The Purge: Election Year – Review


There’s a death toll at the polls in the third instalment of the Purge series. It’s two years after Sergeant Leo Barnes (Grillo), the protagonist of the second film, forsook vengeance for forgiveness. He is now the head of security for senator Charlene “Charlie” Roan (Mitchell), a front-running candidate for the U.S. Presidency. Roan is running on an anti-Purge platform, vowing to do away with the annual 12-hour period in which all crime in America is legal. The sinister Minister Edwidge Owens (Secor), running against Roan, is a member of the New Founding Fathers of America (NFFA) party who instated the Purge. On the night of the Purge, Roan and Barnes are forced to go on the run as Roan is targeted by the NFFA. They meet up with convenience store proprietor Joe Dixon (Williamson), his employee Marcos (Sora) and paramedic Laney Rucker (Gabriel), supporters of Roan’s trying to make it through the night as all hell breaks loose on the city streets.

The Purge franchise is built upon quite the preposterous premise, that one night of unchecked wanton mayhem per annum is sustainable basis for a stable society. Sure, speculative fiction is filled with outlandish “what ifs?”, because that’s what the genre is for – but the fact that these films are set in the very near future warrants quite the buy from audiences. The Purge: Election Year is packed with the grim violence genre aficionados would lap up, but writer-director James DeMonaco also aspires to be topical and make a political statement of some kind. 2016 is, after all, an election year in the U.S., with the ongoing presidential race by turns farcical, riveting and quite depressing.

Far be it from anyone to demand subtlety from a production line action-horror flick like this, but the political analogies are painfully clumsy and on-the-nose. The NFFA is depicted as a hard-line religious right sect who ritualise the annual Purge. While the opportunity to make observations on extremism and fanaticism presents itself, the film’s villains are laughably over-the-top. The Purge: Election Year is the latest example of ‘have your cake and eat it too’ satire, condemning indiscriminate violence while also shovelling it into audiences’ mouths. A leftist exploitation film brimming with blood-soaked violence seems like a contradiction in terms, and DeMonaco’s writing and direction isn’t nearly smart enough to thread that needle, instead coming off as hypocritical.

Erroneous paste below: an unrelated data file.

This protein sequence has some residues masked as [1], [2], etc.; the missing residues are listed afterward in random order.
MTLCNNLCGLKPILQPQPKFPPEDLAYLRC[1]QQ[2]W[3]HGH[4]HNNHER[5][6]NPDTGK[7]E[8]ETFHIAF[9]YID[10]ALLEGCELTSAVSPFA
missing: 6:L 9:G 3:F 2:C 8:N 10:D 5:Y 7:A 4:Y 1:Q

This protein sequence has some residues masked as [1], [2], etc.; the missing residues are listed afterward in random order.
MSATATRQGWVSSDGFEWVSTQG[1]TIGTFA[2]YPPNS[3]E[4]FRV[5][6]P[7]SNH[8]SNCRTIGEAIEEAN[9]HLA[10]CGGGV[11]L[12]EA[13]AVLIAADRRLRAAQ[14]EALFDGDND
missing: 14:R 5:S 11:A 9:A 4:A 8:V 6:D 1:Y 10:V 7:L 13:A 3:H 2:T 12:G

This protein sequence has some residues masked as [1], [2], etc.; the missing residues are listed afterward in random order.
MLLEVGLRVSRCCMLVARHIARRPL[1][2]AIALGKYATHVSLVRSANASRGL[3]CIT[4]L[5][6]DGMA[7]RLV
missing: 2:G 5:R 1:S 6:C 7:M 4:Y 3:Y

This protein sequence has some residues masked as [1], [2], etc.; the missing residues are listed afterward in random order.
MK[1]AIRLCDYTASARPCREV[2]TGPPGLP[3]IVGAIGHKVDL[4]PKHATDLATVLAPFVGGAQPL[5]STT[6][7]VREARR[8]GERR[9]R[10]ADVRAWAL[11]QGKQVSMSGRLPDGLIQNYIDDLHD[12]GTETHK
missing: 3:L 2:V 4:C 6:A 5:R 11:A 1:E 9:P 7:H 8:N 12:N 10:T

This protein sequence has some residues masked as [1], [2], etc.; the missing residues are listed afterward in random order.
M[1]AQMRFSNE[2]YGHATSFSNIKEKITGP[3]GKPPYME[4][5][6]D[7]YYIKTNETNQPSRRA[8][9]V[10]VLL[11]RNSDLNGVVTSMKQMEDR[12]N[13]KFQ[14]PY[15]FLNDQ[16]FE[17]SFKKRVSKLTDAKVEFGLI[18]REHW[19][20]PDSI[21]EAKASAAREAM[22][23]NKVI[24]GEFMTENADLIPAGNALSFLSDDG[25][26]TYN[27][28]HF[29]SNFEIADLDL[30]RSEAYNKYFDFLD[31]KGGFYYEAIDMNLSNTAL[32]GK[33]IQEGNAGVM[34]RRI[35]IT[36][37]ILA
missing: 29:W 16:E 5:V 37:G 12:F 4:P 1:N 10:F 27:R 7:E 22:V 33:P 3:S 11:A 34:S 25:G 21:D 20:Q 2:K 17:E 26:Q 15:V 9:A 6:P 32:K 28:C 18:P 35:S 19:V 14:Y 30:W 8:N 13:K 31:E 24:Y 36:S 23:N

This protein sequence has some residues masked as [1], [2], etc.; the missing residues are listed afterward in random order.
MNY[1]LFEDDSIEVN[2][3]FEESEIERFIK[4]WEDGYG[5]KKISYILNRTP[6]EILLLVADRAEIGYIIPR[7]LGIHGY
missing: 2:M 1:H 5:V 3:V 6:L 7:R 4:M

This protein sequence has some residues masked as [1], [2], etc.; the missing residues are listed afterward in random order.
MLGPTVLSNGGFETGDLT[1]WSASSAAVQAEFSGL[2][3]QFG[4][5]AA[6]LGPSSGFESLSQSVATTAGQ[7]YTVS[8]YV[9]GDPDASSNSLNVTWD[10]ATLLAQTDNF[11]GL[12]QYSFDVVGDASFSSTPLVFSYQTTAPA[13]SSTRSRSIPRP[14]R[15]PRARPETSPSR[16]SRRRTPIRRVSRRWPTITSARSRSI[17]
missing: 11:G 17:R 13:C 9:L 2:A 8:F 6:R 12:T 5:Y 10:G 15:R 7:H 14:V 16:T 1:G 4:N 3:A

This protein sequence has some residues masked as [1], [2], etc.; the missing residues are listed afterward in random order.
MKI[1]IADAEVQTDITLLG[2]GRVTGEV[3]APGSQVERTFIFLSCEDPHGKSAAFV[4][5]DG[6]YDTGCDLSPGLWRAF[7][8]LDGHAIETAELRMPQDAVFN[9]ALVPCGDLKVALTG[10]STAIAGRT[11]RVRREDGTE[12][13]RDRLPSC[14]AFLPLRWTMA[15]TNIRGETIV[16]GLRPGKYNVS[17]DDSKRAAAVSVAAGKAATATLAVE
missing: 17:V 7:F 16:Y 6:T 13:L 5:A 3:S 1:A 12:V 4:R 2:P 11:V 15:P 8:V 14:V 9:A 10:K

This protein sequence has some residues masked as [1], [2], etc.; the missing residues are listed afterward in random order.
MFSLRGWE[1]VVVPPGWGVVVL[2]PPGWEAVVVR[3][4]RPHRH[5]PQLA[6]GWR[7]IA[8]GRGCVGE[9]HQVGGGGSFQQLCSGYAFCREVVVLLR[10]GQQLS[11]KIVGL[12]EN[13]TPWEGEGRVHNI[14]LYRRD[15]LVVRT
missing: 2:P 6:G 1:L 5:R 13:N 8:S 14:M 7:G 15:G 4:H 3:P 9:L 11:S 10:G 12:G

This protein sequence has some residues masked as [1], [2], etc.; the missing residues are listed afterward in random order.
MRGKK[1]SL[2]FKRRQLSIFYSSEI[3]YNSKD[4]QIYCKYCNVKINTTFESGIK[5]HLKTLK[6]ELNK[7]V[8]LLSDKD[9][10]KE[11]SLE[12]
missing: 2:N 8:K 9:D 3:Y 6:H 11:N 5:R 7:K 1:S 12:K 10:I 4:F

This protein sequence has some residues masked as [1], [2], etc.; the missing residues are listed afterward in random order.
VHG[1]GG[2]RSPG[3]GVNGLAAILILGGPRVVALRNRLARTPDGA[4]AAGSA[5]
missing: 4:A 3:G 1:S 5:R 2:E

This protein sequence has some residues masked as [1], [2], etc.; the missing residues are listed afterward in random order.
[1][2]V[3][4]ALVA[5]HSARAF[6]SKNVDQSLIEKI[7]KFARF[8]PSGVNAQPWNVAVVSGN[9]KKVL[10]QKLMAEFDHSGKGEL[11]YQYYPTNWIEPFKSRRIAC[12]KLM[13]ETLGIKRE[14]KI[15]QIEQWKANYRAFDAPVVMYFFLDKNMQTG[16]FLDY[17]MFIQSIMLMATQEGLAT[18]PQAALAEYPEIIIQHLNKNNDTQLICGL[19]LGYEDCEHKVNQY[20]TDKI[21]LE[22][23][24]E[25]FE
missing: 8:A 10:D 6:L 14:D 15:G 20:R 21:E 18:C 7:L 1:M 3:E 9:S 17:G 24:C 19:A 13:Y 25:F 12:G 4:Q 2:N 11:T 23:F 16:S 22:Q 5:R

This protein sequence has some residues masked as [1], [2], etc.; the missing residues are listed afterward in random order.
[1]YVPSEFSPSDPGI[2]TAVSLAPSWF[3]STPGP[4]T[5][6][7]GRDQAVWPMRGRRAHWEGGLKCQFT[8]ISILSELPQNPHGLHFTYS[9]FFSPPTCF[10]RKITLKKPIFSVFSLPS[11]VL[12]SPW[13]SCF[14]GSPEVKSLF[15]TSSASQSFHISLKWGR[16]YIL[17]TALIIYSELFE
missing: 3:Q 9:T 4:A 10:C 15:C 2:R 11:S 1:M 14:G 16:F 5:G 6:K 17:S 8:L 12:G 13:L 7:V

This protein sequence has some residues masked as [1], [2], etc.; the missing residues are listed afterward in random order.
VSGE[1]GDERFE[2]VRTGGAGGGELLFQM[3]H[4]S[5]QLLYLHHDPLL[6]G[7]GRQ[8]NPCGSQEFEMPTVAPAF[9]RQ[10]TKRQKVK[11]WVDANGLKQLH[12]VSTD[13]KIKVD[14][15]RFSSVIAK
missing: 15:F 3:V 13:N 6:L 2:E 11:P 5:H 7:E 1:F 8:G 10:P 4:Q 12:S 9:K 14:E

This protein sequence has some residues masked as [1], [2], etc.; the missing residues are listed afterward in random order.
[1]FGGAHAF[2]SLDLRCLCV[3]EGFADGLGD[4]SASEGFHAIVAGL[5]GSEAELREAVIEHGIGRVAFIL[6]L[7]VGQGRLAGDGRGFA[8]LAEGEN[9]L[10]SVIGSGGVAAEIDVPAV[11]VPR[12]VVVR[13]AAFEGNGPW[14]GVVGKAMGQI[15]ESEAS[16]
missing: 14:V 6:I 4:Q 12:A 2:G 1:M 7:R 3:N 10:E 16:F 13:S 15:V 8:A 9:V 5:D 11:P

The Purge: Election Year does succeed in providing likeable heroes to root for. Grillo’s performance in The Purge: Anarchy made many wonder why he hadn’t become an A-list action star earlier in his career and his presence is more than welcome. As great as Jon Bernthal is in the Daredevil series, this reviewer believes Grillo would’ve been the perfect actor to play the Punisher – alas, he was cast as Crossbones in the Marvel Cinematic Universe instead. We’ll have to settle for the character of Sergeant Leo Barnes, who is satisfyingly close to the Marvel vigilante. Here, standing guard over a presidential candidate, there are shades of Snake Plissken of the Escape from New York and Escape from L.A. films, which Monaco is clearly trying to emulate.

Mitchell’s Roan possesses a blend of idealism, fiery passion and a dash of naiveté, such that she is fairly believable as a presidential candidate who would pose a threat to the status quo. Williamson embodies the scrappy everyman with the easy warmth and charm he brought to Bubba in Forrest Gump all those years ago, though a good deal of the character’s racially-charged dialogue is cringe-worthy rather than snappy. Marcos is a Mexican immigrant, and yes, it’s the minorities vs. the rich, murderous white guys, and that sketch of a character is all we get. Laney is made out to be a badass good Samaritan, but doesn’t get quite enough screen time to strut her stuff. The NFFA’s hired muscle is led by Earl Danzinger (Serpico), a skinhead sporting scalp tattoos, with Confederate flag and Nazi swastika patches sewn onto his uniform. It was very difficult to tell he was supposed to be the bad guy.

Like many of the franchises from production company Blumhouse, the Purge movies are relatively inexpensive to make and yield high profit margins. Unfortunately, it’s evident that many corners have been cut, and the far-reaching chaos that one would expect given the scenario is scaled back a far bit. Setting the film against the backdrop of a presidential election is far from a bad idea, and certain visuals including the letters “P-U-R-G-E” painted in blood on the pillars of the Lincoln memorial are surprisingly potent. However, DeMonaco favours carnage over any semblance of wit at every turn, any timely commentary buried beneath a flurry of bullets and arterial spray.

Summary: The Purge: Election Year takes stabs at political satire and showcases Frank Grillo in fine action hero form yet again, but it’s too cheap and mind-numbing to be anything more than a middling action-horror exercise.

RATING: 2.5 out of 5 Stars

Jedd Jong